Stop Doing…..

I just came across this great question while reading the description of Marshall Goldsmith’s book, “What Got You Here Won’t Get You There”.
“Instead of your usual “To-Do” list, start your “To-Stop” list. Ask yourself, “What am I willing to change right now?” .

People hire me as their coach to discuss the changes they want to make in their lives. Included in these discussions are often the details of what they no longer want in their lives, such as what they no longer want to be doing. But then we usually go on to discuss what they will do instead… adding to their “to do” lists more and more things to do. I really like Goldsmith’s suggestion of a “to stop” list. To me this means meeting myself exactly where I am in the moment – doing something perhaps unproductive or unconstructive – and doing the very next smallest step… which is STOPPING! I love it! Adding to a “to do” list sometimes ends up contributing to the overwhelming amount of things we already have to do, where as a “to stop” list feels more like taking away from the list of things to do – it’s a relief! It may seem like a simply enough reframe, however if it feels better, chances are you’re going to end up with better results.

Here is an invitation to work with Goldsmith’s suggestion, with a twist of Kim (I haven’t actually picked up the book yet so I’m making up the structure). At the end of the day, take some time to reflect. Was there anything that happened during the day that you really would have liked to have seen turn out differently? Perhaps during a conversation you found yourself reacting in a way that triggered a chain of emotional reactions, directing the conversation off topic or to an unwanted result. Or maybe there was a project that didn’t turn or as planned or wasn’t completed on time. Whatever the situation, ask yourself, “What specifically did I do that contributed to this outcome?” Take a few moments to reflect on the thinking pattern, behavior or action that contributed to the experience and acknowledge how you specifically participated in the resulting outcome. You may want use a journal for the process or simply spend time contemplating the experience. Next ask, “What will I ‘stop doing’ to help this result to not happen again”. Add this to your “to stop” list. Don’t worry about what you’re going to do instead, by stopping what you were doing, by default you’ll have to do something else – even if that something else is nothing. Since your intention is to not experience the previous result again, when you stop doing what you did that participated in its happening, chances are that you’ll naturally do something that will lead to the result you want!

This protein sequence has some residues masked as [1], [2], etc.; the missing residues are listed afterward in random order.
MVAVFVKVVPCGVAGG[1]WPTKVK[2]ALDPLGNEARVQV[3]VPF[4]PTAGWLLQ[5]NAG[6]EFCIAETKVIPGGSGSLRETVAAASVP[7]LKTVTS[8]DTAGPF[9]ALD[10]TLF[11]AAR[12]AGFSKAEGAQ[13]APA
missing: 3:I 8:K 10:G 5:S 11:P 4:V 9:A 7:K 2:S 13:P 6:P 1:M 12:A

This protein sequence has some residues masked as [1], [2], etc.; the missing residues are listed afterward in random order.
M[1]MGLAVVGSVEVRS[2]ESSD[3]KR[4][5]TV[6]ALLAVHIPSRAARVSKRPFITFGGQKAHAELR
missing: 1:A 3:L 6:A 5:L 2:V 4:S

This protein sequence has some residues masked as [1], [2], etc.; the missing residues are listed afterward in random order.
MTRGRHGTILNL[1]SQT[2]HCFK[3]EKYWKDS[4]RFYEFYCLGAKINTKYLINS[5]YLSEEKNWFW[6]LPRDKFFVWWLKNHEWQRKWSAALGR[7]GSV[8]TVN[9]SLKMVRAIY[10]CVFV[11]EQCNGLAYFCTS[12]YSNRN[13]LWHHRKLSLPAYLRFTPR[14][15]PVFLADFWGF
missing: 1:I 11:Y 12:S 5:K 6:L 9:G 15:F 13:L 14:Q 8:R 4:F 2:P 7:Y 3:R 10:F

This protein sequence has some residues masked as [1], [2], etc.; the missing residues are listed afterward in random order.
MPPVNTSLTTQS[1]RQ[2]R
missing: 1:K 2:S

Myself, I’ve been noticing lately that I’m not as productive as I’d like to be. I participate in being unproductive by letting myself get distracted by surfing the web; hopping from one social site to the next checking out posts, looking to see if someone commented on a post I made or if there is a new post I want to comment on, checking my email, Googling whatever just popped into my mind… anybody relate to what I’m saying? I’ve added “I will stop the distractive behavior of web surfing while working on a task” to my “to stop” list. This post is a result of that commitment – I just resisted the urge to click on my email when I heard its familiar “ping” a moment ago. However, I do have to admit – this post is a result of getting sidetracked from what I was originally doing… which I’ll be getting back to now 🙂

Let me know how it goes!

Posted by on Tuesday, July 6, 2010 at 8:45 am 
Filed under Attitude, Awareness, Distractions, Focus, Marshall Goldsmith, Overwhelm, Productive · Tagged with

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